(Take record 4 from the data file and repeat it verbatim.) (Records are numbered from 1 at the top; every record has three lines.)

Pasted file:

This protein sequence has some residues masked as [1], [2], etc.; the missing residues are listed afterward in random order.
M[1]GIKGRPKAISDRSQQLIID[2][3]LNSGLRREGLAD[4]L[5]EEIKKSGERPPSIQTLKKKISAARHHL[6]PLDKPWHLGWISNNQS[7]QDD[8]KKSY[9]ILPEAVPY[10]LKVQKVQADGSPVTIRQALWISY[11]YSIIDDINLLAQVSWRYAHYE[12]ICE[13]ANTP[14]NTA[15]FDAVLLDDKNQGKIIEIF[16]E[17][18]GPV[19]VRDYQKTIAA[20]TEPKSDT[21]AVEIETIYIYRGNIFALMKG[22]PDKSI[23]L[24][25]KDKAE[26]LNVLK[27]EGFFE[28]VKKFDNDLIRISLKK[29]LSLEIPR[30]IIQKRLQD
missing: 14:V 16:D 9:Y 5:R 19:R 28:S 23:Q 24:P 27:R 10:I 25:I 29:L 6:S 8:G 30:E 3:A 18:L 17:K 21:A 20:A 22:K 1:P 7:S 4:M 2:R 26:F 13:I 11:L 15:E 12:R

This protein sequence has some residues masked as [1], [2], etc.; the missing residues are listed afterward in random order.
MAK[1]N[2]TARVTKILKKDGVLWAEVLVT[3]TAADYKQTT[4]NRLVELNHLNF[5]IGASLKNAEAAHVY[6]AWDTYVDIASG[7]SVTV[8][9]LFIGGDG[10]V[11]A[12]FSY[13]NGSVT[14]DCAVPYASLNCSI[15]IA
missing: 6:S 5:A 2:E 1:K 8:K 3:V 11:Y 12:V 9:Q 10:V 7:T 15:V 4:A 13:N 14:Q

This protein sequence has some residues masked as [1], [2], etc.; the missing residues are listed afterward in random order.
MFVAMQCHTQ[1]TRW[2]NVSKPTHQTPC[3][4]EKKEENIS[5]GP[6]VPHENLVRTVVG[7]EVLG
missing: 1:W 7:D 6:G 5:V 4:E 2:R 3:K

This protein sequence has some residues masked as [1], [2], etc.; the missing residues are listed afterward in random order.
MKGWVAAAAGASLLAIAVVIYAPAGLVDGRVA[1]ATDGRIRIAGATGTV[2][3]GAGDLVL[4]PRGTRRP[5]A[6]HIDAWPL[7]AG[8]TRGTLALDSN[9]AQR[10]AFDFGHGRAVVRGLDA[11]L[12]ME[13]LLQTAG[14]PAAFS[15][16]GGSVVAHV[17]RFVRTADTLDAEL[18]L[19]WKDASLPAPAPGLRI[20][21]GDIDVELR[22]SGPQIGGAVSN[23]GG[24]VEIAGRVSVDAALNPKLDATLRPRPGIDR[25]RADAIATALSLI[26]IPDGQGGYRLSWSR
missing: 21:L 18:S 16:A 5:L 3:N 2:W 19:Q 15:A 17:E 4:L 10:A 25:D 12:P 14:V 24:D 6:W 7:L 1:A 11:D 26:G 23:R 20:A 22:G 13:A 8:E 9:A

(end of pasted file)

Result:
This protein sequence has some residues masked as [1], [2], etc.; the missing residues are listed afterward in random order.
MKGWVAAAAGASLLAIAVVIYAPAGLVDGRVA[1]ATDGRIRIAGATGTV[2][3]GAGDLVL[4]PRGTRRP[5]A[6]HIDAWPL[7]AG[8]TRGTLALDSN[9]AQR[10]AFDFGHGRAVVRGLDA[11]L[12]ME[13]LLQTAG[14]PAAFS[15][16]GGSVVAHV[17]RFVRTADTLDAEL[18]L[19]WKDASLPAPAPGLRI[20][21]GDIDVELR[22]SGPQIGGAVSN[23]GG[24]VEIAGRVSVDAALNPKLDATLRPRPGIDR[25]RADAIATALSLI[26]IPDGQGGYRLSWSR
missing: 21:L 18:S 16:A 5:L 3:N 2:W 19:Q 15:A 17:E 4:L 10:A 25:D 12:P 14:V 24:D 6:W 7:L 1:A 11:D 26:G 23:R 20:A 22:G 13:A 8:E 9:A